When the last votes are counted this November, President Obama, Reid, Pelosi, et al, will have wished that they’d listened instead of following their political ideology into political ruin.

It couldn’t happen to a more deserving pack of tyrants.

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This morning, Democrats showed why they shouldn’t be trusted with anything anytime soon. During discussions on the ACA, most of which happened behind the locked doors of Nancy Pelosi’s, Harry Reid’s and Max Baucus’s doors, Democrats, including President Obama, insisted that the individual mandate wasn’t a tax.

When they got to court, both in the 11th Circuit and in the Supreme Court, this administration argued that the mandate was a tax.

Now that the ACA has been ruled constitutional because the mandate is a tax, Democrats have started shifting back to arguing that this isn’t a tax:

A top surrogate for President Obama insisted Friday that the individual mandate in the Affordable Care Act was not a tax, despite the fact that the Supreme Court narrowly preserved the law on those grounds.

“Don’t believe the hype that the other side is selling,” Massachusetts Gov. Deval Patrick told reporters on a conference call.

“This is a penalty,” Patrick said. “It’s about dealing with the freeloaders.”

First, calling people freeloaders because they don’t have the type of health insurance that the government is mandating is reprehensible. Second, it isn’t just “the other side” that’s “selling” the ACA as a major tax increase. It’s the Supreme Court that’s saying it’s a major tax increase. Third, and most importantly, whether the mandate is a tax or not, the ACA has more than $675,000,000,000 worth of taxes in it.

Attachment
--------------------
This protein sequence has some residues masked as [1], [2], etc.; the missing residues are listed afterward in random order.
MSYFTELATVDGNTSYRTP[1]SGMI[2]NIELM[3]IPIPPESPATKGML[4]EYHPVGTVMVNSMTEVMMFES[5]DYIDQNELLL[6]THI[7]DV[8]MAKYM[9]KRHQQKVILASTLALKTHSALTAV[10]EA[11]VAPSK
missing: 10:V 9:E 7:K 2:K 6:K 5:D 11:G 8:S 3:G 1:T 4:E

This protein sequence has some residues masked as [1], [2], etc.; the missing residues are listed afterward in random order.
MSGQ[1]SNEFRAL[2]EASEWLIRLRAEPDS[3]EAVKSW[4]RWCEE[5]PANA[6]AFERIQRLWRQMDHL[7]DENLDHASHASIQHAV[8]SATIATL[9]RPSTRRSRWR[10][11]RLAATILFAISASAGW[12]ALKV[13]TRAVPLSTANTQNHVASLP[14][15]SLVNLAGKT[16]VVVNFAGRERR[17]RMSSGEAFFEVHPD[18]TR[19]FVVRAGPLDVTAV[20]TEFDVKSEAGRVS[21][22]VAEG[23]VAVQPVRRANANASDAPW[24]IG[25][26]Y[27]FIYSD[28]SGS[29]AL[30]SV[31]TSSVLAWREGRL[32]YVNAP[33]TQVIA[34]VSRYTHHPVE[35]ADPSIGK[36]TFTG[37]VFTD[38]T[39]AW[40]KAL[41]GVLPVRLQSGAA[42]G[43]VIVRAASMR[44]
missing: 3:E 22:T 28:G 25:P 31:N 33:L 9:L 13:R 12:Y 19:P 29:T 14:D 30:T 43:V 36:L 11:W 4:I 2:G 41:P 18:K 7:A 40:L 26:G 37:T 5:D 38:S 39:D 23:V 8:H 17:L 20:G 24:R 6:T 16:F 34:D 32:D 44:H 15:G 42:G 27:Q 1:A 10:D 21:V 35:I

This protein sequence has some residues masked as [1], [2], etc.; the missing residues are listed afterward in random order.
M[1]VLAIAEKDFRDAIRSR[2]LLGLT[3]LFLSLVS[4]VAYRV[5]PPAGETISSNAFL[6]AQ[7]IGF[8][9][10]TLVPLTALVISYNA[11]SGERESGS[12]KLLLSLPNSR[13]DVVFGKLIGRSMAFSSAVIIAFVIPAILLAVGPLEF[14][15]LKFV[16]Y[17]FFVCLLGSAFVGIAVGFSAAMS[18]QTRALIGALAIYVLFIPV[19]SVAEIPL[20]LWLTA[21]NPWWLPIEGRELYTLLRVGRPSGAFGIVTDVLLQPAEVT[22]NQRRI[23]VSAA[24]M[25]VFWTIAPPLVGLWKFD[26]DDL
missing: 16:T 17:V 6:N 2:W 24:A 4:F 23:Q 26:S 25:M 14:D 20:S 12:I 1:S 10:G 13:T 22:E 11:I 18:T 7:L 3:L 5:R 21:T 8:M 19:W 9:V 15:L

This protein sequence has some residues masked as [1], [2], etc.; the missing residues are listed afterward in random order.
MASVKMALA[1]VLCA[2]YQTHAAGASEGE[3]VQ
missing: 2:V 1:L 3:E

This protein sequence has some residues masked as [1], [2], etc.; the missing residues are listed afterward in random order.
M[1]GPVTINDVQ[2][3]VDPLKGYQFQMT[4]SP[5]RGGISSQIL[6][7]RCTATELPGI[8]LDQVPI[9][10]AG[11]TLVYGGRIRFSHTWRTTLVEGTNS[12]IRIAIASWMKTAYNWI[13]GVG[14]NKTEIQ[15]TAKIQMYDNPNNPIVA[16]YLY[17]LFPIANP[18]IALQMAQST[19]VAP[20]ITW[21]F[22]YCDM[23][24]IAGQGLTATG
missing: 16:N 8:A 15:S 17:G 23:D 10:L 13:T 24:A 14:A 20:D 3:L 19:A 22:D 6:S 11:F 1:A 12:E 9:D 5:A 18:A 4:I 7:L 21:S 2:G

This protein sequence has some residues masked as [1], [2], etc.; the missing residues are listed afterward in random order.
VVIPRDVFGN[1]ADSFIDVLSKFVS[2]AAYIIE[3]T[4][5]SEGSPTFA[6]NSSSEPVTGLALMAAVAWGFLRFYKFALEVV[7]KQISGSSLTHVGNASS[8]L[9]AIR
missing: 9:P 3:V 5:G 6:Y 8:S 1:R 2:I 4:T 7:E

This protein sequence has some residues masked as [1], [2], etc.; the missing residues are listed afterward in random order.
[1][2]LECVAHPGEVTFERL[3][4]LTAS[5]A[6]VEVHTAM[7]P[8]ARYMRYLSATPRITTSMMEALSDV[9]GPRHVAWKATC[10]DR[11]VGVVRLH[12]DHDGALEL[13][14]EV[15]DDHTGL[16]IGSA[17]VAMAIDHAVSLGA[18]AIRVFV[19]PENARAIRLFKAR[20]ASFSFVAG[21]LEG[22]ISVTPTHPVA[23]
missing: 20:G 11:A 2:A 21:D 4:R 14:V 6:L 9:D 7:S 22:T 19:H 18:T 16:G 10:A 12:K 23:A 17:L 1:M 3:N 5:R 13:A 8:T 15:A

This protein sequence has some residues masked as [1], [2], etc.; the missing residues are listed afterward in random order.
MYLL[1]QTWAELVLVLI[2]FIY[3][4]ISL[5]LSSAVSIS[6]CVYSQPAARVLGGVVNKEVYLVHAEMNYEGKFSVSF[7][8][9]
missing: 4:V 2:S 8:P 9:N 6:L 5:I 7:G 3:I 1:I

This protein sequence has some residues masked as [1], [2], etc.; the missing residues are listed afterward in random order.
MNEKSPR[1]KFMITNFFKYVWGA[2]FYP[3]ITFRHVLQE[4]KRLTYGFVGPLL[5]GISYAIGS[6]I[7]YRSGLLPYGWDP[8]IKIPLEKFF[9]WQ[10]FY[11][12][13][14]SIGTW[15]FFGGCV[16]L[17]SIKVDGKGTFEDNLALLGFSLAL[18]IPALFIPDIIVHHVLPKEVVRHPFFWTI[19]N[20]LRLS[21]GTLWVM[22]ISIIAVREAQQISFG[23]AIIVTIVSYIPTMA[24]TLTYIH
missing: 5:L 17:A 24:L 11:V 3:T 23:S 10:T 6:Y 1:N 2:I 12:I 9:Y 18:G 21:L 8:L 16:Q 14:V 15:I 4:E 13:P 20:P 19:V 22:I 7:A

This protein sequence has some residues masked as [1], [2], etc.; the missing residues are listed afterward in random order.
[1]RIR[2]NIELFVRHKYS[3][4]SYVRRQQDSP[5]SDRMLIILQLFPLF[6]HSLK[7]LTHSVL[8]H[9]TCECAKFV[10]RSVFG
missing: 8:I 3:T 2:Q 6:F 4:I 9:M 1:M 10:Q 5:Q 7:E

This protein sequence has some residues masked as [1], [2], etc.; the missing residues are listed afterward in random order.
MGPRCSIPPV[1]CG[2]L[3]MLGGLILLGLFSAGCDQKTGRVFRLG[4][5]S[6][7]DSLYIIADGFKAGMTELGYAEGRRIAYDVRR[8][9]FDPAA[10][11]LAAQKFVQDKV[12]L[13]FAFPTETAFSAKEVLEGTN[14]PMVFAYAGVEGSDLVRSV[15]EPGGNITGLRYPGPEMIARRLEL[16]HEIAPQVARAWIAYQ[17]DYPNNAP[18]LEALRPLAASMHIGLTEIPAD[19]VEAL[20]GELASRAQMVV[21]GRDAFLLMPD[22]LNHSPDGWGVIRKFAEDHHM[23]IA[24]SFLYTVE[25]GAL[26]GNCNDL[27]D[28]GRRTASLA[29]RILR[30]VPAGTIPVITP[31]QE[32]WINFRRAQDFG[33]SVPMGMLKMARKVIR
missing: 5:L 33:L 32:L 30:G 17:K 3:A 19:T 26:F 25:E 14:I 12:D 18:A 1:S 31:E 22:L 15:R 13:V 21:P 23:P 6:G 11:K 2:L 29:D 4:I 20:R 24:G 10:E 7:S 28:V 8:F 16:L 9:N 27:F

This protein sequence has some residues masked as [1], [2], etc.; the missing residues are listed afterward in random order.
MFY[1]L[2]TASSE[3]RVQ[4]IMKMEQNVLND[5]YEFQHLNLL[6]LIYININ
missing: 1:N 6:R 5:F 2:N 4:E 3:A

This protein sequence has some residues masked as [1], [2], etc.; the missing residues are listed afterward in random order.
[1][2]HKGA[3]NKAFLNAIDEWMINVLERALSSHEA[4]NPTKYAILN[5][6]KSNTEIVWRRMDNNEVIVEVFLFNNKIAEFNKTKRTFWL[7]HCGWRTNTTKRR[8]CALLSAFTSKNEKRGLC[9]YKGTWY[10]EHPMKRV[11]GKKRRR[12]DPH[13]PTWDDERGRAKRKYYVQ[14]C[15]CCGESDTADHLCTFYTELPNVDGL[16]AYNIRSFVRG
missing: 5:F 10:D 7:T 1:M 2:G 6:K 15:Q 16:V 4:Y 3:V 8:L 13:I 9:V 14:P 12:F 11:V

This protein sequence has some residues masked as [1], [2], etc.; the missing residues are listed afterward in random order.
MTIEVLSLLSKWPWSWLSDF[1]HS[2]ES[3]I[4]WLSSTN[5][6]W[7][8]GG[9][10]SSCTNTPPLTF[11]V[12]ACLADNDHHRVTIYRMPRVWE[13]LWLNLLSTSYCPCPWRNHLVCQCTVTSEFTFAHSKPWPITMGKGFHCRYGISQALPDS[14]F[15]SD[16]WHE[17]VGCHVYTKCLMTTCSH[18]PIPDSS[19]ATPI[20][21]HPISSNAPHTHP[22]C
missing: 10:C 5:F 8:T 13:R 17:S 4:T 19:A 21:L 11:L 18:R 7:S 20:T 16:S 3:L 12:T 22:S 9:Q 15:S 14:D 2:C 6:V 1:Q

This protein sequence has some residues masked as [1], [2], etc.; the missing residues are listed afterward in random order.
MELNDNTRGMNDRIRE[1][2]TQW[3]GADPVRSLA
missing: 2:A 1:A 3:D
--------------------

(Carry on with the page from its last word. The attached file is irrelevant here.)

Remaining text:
I wrote here that DFL lawmakers from Minnesota and Democrats from across the nation gave the American people “a 21-tax salute” when they passed the ACA.

Democrats imposed

  • a 40% excise tax on the Cadillac health insurance policies that the UAW negotiated for their members
  • a “new 2.3% excise tax on certain medical devices” when they passed the ACA
  • “a new 10% tax on indoor UV tanning services”

. Those are verified facts, Gov. Patrick. They aren’t “hype that the other side is selling.” This AFP ad settles the point on whether it’s a tax or not: If the solicitor general in a Democratic administration argues that a bill passed against bipartisan opposition contains a tax, then it’s certain that this bill contains a huge regressive tax increase that hits the middle class hard. This thinking should frighten people:

But Patrick said that it was about keeping people from getting care in expensive emergency room settings rather than private care settings. Further, he said that it would affect about one to two percent of Americans. “By whatever name, it’s a solution,” Patrick said, still insisting that it wasn’t a tax.

How is a system that increases health care costs, that raises taxes on America’s middle class and that doesn’t appreciably shrink the number of uninsured “a solution”? That type of thinking isn’t stupid. It isn’t spin. It’s a bald-faced lie. That’s why Americans need to reject the Democrats this November. They’re disgustingly dishonest. They’re totally devoid of solutions that help the middle class. They’re utterly undeserving of positions of authority over anything.

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The longer President Obama and Mr. Holder refuse to comply with a federal subpoena, the longer the American people will see their behavior as disgusting.

Yesterday, following the House’s vote to hold him in criminal contempt of a congressional subpoena, Holder made this self-serving statement:

Holder was defiant in the face of the contempt votes Thursday, one criminal and one civil. He described it as “the regrettable culmination of what became a misguided and politically motivated investigation during an election year.”